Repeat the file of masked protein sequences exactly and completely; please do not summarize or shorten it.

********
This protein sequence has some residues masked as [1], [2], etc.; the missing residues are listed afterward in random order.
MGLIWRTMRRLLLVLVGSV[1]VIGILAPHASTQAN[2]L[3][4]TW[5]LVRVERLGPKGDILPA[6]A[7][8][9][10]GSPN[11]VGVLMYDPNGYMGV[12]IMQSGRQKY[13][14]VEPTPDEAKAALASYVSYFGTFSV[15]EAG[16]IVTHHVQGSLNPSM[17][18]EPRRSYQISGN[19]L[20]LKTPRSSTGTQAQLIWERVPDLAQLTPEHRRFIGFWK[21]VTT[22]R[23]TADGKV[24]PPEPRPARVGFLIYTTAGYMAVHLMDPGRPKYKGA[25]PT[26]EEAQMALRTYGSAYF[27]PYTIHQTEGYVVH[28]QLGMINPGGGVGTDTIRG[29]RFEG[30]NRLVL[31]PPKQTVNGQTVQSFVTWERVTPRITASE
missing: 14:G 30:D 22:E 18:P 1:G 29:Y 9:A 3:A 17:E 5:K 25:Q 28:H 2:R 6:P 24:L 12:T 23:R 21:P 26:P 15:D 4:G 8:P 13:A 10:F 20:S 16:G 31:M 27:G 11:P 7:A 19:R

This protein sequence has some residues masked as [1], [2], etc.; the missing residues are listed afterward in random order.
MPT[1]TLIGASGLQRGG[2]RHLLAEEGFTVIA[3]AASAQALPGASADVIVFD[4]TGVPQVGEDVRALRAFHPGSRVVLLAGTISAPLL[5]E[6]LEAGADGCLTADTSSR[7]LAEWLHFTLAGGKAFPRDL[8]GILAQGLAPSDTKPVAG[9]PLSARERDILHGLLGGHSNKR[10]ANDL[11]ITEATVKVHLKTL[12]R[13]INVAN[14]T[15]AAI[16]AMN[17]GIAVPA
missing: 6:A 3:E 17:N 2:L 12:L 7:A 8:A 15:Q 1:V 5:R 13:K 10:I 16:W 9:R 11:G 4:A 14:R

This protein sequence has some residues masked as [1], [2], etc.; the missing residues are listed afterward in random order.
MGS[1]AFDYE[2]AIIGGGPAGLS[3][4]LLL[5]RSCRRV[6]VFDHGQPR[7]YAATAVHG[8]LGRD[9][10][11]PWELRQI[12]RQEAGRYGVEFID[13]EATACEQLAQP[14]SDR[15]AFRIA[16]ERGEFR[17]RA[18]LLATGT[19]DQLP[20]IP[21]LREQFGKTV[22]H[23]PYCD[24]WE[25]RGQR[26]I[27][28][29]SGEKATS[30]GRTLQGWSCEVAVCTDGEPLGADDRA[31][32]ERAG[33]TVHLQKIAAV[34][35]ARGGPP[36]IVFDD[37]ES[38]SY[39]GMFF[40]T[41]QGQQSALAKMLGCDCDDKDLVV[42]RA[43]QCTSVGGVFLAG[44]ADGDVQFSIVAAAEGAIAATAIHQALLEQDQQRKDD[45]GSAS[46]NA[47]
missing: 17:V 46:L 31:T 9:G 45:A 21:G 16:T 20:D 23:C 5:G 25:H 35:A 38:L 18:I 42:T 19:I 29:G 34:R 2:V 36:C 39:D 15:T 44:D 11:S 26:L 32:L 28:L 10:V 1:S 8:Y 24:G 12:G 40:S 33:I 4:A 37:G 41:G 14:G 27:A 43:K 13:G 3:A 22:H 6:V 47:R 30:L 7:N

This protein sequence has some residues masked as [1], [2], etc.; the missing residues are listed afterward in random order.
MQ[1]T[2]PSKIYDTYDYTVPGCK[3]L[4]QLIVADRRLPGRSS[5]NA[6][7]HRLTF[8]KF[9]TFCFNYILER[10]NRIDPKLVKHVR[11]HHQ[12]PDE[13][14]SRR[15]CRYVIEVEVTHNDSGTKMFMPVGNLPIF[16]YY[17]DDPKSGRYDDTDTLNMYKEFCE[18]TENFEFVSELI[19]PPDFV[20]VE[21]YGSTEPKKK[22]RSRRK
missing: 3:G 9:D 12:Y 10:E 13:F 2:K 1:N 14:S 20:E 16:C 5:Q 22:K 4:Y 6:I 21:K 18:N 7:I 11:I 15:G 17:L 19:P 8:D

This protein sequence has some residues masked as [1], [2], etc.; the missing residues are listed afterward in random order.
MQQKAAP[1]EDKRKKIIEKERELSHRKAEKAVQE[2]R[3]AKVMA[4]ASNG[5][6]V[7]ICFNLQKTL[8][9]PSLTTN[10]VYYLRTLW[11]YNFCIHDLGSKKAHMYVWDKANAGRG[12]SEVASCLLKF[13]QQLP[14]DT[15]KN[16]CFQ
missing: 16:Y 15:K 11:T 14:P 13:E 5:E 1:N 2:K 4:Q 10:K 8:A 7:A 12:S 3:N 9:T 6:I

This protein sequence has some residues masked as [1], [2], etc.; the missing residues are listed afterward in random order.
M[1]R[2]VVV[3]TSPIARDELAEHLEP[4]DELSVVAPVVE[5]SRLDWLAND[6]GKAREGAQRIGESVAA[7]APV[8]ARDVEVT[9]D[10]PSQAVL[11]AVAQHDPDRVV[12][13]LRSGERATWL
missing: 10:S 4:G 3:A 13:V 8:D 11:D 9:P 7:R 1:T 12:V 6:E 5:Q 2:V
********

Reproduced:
This protein sequence has some residues masked as [1], [2], etc.; the missing residues are listed afterward in random order.
MGLIWRTMRRLLLVLVGSV[1]VIGILAPHASTQAN[2]L[3][4]TW[5]LVRVERLGPKGDILPA[6]A[7][8][9][10]GSPN[11]VGVLMYDPNGYMGV[12]IMQSGRQKY[13][14]VEPTPDEAKAALASYVSYFGTFSV[15]EAG[16]IVTHHVQGSLNPSM[17][18]EPRRSYQISGN[19]L[20]LKTPRSSTGTQAQLIWERVPDLAQLTPEHRRFIGFWK[21]VTT[22]R[23]TADGKV[24]PPEPRPARVGFLIYTTAGYMAVHLMDPGRPKYKGA[25]PT[26]EEAQMALRTYGSAYF[27]PYTIHQTEGYVVH[28]QLGMINPGGGVGTDTIRG[29]RFEG[30]NRLVL[31]PPKQTVNGQTVQSFVTWERVTPRITASE
missing: 14:G 30:D 22:E 18:P 1:G 29:Y 9:A 3:A 17:E 5:K 25:Q 28:H 2:R 6:P 24:L 12:T 23:R 21:P 26:P 15:D 4:G 8:P 13:A 10:F 20:S 16:G 31:M 27:G 11:P 7:A 19:R

This protein sequence has some residues masked as [1], [2], etc.; the missing residues are listed afterward in random order.
MPT[1]TLIGASGLQRGG[2]RHLLAEEGFTVIA[3]AASAQALPGASADVIVFD[4]TGVPQVGEDVRALRAFHPGSRVVLLAGTISAPLL[5]E[6]LEAGADGCLTADTSSR[7]LAEWLHFTLAGGKAFPRDL[8]GILAQGLAPSDTKPVAG[9]PLSARERDILHGLLGGHSNKR[10]ANDL[11]ITEATVKVHLKTL[12]R[13]INVAN[14]T[15]AAI[16]AMN[17]GIAVPA
missing: 6:A 3:E 17:N 2:L 12:L 7:A 8:A 15:Q 1:V 5:R 13:K 10:I 16:W 9:R 11:G 4:A 14:R

This protein sequence has some residues masked as [1], [2], etc.; the missing residues are listed afterward in random order.
MGS[1]AFDYE[2]AIIGGGPAGLS[3][4]LLL[5]RSCRRV[6]VFDHGQPR[7]YAATAVHG[8]LGRD[9][10][11]PWELRQI[12]RQEAGRYGVEFID[13]EATACEQLAQP[14]SDR[15]AFRIA[16]ERGEFR[17]RA[18]LLATGT[19]DQLP[20]IP[21]LREQFGKTV[22]H[23]PYCD[24]WE[25]RGQR[26]I[27][28][29]SGEKATS[30]GRTLQGWSCEVAVCTDGEPLGADDRA[31][32]ERAG[33]TVHLQKIAAV[34][35]ARGGPP[36]IVFDD[37]ES[38]SY[39]GMFF[40]T[41]QGQQSALAKMLGCDCDDKDLVV[42]RA[43]QCTSVGGVFLAG[44]ADGDVQFSIVAAAEGAIAATAIHQALLEQDQQRKDD[45]GSAS[46]NA[47]
missing: 17:V 46:L 31:T 9:G 45:A 21:G 16:T 20:D 23:C 5:G 25:H 35:A 38:L 18:I 42:T 19:I 29:G 34:R 2:V 36:C 39:D 15:T 44:D 11:S 26:L 32:L 28:L 10:V 1:S 8:Y 24:G 12:G 40:S 33:I 4:A 37:G 41:G 14:G 27:A 43:K 13:G 3:A 22:H 6:V 47:R 30:L 7:N

This protein sequence has some residues masked as [1], [2], etc.; the missing residues are listed afterward in random order.
MQ[1]T[2]PSKIYDTYDYTVPGCK[3]L[4]QLIVADRRLPGRSS[5]NA[6][7]HRLTF[8]KF[9]TFCFNYILER[10]NRIDPKLVKHVR[11]HHQ[12]PDE[13][14]SRR[15]CRYVIEVEVTHNDSGTKMFMPVGNLPIF[16]YY[17]DDPKSGRYDDTDTLNMYKEFCE[18]TENFEFVSELI[19]PPDFV[20]VE[21]YGSTEPKKK[22]RSRRK
missing: 3:G 9:D 12:Y 10:E 13:F 2:K 1:N 14:S 20:E 16:C 5:Q 22:K 4:Y 6:I 21:K 18:N 7:I 11:I 15:G 17:L 19:P 8:D

This protein sequence has some residues masked as [1], [2], etc.; the missing residues are listed afterward in random order.
MQQKAAP[1]EDKRKKIIEKERELSHRKAEKAVQE[2]R[3]AKVMA[4]ASNG[5][6]V[7]ICFNLQKTL[8][9]PSLTTN[10]VYYLRTLW[11]YNFCIHDLGSKKAHMYVWDKANAGRG[12]SEVASCLLKF[13]QQLP[14]DT[15]KN[16]CFQ
missing: 16:Y 15:K 11:T 14:P 13:E 5:E 1:N 2:K 4:Q 10:K 8:A 7:A 12:S 3:N 9:T 6:I

This protein sequence has some residues masked as [1], [2], etc.; the missing residues are listed afterward in random order.
M[1]R[2]VVV[3]TSPIARDELAEHLEP[4]DELSVVAPVVE[5]SRLDWLAND[6]GKAREGAQRIGESVAA[7]APV[8]ARDVEVT[9]D[10]PSQAVL[11]AVAQHDPDRVV[12][13]LRSGERATWL
missing: 10:S 4:G 3:A 13:V 8:D 11:D 9:P 7:R 1:T 12:V 6:E 5:Q 2:V